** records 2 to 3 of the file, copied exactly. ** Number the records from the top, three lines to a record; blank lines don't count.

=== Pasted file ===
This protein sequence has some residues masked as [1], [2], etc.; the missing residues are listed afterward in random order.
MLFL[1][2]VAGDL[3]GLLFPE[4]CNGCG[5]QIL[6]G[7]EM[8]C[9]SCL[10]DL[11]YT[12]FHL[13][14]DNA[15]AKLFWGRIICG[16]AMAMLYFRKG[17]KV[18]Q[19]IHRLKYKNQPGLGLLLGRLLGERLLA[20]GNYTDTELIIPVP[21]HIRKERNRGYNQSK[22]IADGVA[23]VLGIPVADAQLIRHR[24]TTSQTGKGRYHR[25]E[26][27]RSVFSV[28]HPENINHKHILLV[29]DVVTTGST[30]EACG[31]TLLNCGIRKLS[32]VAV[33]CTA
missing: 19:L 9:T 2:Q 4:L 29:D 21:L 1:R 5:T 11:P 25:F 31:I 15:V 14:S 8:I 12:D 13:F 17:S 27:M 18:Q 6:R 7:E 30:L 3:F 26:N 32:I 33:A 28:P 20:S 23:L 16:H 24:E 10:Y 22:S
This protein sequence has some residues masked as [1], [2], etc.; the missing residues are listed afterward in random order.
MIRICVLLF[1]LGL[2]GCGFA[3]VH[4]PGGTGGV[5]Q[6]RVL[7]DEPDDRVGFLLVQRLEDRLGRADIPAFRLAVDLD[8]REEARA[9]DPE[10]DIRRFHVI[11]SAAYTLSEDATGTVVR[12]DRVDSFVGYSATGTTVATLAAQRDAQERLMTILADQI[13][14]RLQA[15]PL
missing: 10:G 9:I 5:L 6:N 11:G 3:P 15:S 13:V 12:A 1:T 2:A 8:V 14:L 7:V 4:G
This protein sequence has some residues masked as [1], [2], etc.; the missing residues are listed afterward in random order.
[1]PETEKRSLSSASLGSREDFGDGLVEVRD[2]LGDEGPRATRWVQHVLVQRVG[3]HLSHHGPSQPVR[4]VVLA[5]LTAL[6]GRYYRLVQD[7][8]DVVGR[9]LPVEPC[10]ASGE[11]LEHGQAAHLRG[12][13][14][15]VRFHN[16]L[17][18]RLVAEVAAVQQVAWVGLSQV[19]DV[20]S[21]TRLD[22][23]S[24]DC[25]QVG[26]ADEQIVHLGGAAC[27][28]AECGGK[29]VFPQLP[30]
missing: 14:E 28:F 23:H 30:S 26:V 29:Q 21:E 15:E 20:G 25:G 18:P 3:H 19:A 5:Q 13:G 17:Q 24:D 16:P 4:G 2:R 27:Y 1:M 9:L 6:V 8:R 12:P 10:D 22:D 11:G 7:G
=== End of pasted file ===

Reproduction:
This protein sequence has some residues masked as [1], [2], etc.; the missing residues are listed afterward in random order.
MIRICVLLF[1]LGL[2]GCGFA[3]VH[4]PGGTGGV[5]Q[6]RVL[7]DEPDDRVGFLLVQRLEDRLGRADIPAFRLAVDLD[8]REEARA[9]DPE[10]DIRRFHVI[11]SAAYTLSEDATGTVVR[12]DRVDSFVGYSATGTTVATLAAQRDAQERLMTILADQI[13][14]RLQA[15]PL
missing: 10:G 9:I 5:L 6:N 11:G 3:P 15:S 13:V 12:A 1:T 2:A 8:V 14:L 7:V 4:G
This protein sequence has some residues masked as [1], [2], etc.; the missing residues are listed afterward in random order.
[1]PETEKRSLSSASLGSREDFGDGLVEVRD[2]LGDEGPRATRWVQHVLVQRVG[3]HLSHHGPSQPVR[4]VVLA[5]LTAL[6]GRYYRLVQD[7][8]DVVGR[9]LPVEPC[10]ASGE[11]LEHGQAAHLRG[12][13][14][15]VRFHN[16]L[17][18]RLVAEVAAVQQVAWVGLSQV[19]DV[20]S[21]TRLD[22][23]S[24]DC[25]QVG[26]ADEQIVHLGGAAC[27][28]AECGGK[29]VFPQLP[30]
missing: 14:E 28:F 23:H 30:S 26:V 29:Q 21:E 15:E 20:G 25:G 18:P 3:H 19:A 5:Q 13:G 17:Q 24:D 16:P 4:G 2:R 27:Y 1:M 9:L 6:V 8:R 12:P 10:D 22:D 11:G 7:G